There’s been a great deal of back-and-forth over the last few years (pretty much since comic publishers started acknowledging the voices on the internet) about “event fatigue.” On the one hand, we’re told that these events sell so well it would be silly not to have them annually/semi-annually. On the other, we hear that fans are tired of buying so many tie-ins to the events, which are sometimes relevant and sometimes downright ridiculous (why was Herc a part of “Spider-Island?” WHY?). There is absolutely no clear answer for what the future holds for event comics but the companies will keep pumping them out and in the meantime, it’s important to at least give a look to something that has the possibility affecting the entire landscape of your chosen super-universe. Can you imagine being the fan who went, “Flashpoint? Pfft. What could that possibly do to the comics I’m reading if I’m not reading the Flash?”
So here we have Age of Ultron and it’s being delivered by reliable talent such as Brian Bendis and Bryan Hitch (with Carlos Pacheco, Brandon Peterson, and Joe Quesada alternating art stories down the road) and it’s a hard pill to swallow. As the issue starts out, Hitch treats us to an Ultron-ified shot of the New York skyline with drone robots and the sky blacked out. Hawkeye skulks in the shadows and mounts a John McClane-style rescue operation to save Spider-Man from a criminal gang who are hiding out from the drones. He manages to get Spider-Man back to the Avengers hidden base and… that’s the whole issue.
I’ve never had a problem with event comics, in general. Frankly, if a comic is done well, I’m able to just enjoy it like the summer blockbuster film it’s attempting to emulate. The problem is that comics have moved past the classic stories like Infinity Gauntlet and Crisis on Infinite Earths when it comes to telling their stories. Those books are referred to fondly yet are rarely looked to for suggestions on craft. Gone is omniscient narration describing the back stories or abilities of characters on the page as they act or setting the scene so its stakes can be felt. Instead, we’re given the best artists in our business doing their A-game work and the writers we’re fans of turning in dire situations only the best and brightest heroes can handle… and watching as how it just lies there on the page.
The problem isn’t in the abilities of the architects of the event but rather in the first issue and how it’s handled. I’m not a Bendis naysayer and have bought all of his Marvel NOW! titles thus far and reasonably enjoyed them. He’s doing his standard work here with solid dialogue and letting Hitch handle some gorgeous action sequences and shots of a Post-Ultron New York. The problem I have is that the first issue of any book, especially an event book, should be more set-up than any other first issue you do. Bendis wants to introduce you to this world and have Hawkeye rescue Spider-Man and fight robots and feel like, “Yeah! This is awesome. I can’t wait to see what else has changed and how this happened!” and the only flaw with that is how you handle something for an ongoing series while an event book should involve more background given to the characters and how this relates to the titles we’re buying now (isn’t Doctor Octopus Spider-Man now? Sure seems to be talking like Peter Parker…).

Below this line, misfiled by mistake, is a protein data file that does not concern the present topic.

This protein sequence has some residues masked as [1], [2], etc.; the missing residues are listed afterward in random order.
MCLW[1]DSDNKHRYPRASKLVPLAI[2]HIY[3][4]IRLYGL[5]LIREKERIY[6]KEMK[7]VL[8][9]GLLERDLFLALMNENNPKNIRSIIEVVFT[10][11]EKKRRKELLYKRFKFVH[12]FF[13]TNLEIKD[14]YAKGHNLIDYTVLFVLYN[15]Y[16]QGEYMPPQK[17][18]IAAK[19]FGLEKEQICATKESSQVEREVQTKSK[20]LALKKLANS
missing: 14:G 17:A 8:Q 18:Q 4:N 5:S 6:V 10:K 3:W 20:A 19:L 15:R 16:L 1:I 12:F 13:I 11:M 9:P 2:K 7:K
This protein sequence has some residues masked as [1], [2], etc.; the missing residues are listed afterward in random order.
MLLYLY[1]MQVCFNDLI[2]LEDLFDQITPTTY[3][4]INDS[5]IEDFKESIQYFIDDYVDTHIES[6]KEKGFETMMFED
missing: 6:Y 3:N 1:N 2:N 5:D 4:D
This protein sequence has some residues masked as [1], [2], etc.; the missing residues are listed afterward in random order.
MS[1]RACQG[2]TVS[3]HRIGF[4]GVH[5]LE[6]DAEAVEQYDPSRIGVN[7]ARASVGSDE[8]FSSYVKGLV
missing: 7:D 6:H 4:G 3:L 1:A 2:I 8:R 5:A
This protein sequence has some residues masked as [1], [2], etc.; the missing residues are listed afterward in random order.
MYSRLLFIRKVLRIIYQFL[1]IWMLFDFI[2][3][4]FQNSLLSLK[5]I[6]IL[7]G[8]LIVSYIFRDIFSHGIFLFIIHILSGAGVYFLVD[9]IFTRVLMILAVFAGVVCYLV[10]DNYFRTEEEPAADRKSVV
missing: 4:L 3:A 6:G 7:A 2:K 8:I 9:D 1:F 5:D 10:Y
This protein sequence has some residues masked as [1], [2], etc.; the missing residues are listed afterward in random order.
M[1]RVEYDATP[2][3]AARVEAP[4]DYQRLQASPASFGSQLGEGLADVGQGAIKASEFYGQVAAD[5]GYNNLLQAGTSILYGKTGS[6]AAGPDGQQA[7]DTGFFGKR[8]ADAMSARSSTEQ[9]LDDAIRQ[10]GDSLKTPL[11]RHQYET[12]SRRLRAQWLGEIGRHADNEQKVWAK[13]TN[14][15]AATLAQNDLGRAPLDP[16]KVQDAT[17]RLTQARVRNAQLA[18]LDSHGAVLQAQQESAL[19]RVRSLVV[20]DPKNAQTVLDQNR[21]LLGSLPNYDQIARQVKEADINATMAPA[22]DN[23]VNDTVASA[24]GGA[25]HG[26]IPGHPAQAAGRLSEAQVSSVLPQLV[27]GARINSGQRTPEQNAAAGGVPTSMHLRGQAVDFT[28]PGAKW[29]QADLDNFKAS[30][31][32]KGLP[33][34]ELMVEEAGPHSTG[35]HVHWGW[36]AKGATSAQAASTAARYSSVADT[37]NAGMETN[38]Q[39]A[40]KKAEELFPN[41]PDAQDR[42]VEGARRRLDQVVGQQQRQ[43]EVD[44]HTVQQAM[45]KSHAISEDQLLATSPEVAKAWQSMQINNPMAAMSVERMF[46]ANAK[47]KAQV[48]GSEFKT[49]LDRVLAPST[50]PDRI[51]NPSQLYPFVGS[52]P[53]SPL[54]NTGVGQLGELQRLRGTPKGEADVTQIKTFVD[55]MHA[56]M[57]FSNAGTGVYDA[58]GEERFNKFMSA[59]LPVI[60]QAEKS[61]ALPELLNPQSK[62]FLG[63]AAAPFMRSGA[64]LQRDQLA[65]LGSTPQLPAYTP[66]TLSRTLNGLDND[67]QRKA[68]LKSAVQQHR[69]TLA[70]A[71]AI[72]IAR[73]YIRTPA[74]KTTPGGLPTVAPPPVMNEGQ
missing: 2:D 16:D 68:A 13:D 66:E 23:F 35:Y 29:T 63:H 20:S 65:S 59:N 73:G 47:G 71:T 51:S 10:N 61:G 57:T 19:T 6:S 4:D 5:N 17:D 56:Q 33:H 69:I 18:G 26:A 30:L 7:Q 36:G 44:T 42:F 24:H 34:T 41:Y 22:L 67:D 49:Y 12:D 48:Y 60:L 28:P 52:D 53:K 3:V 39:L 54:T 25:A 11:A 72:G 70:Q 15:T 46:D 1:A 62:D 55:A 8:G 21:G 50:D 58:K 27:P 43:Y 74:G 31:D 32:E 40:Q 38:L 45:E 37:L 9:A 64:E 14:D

To top it off, we end the issue with one of my least favorite tropes in comics: the stalwart ubermensch hero shattered by being unable to handle the stakes that we have been told about. I don’t believe in being a slave to continuity but by my recollection, the Avengers have faced worse situations and kept their heads together and to see how scattered they are and how frantic they’re acting, it leads me to wonder how can you not establish those stakes clearly in the first issue more than a weeping superhero in the dark?
Again, I’m not trying to rip on Bendis. His Secret Invasion and House of M events did everything that I’m arguing Age of Ultron doesn’t do. Those events’ first issues established the characters, established the stakes, picked up current continuity threads without being slaves to those threads and ended on a cliffhanger that made you want to desperately grab the next issue. The good news is that Age of Ultron will be weekly so hopefully we’ll get the exposition that is desperately needed within a week or so instead of forcing you to wait a month to find out what has happened to the world and how far it reaches.
Unfortunately, the weekly status of this book raises another issue I have with the event itself: is it really necessary to draw this out over ten issues? I get that it worked with Avengers vs. X-Men so why not repeat it, but that actually falls into my point of creating what is a costly and ultimately limited event where fans were asked to pick up every issue of an expansive conflict to get all sides of what could result in a shaking of the foundations of hero/mutant relations and what might just end up resulting in… X-Men on the Avengers squad.
Now, I’m not demanding Marvel go Flashpoint after this or Crisis or even Infinite Crisis because upsetting the status quo was always DC’s modus operandi. I just ask to respect the pedigree of events like Secret Invasion, Infinity Gauntlet and House of M where the first issues set up a compact story that was done well and inspired you to want to grab related issues. Marvel currently has the most solid and respectful continuity and solid characters along with the best stable of talent and their events, when they’re required to happen, should reflect more of that than the misfires that have recently befallen first issues of new series.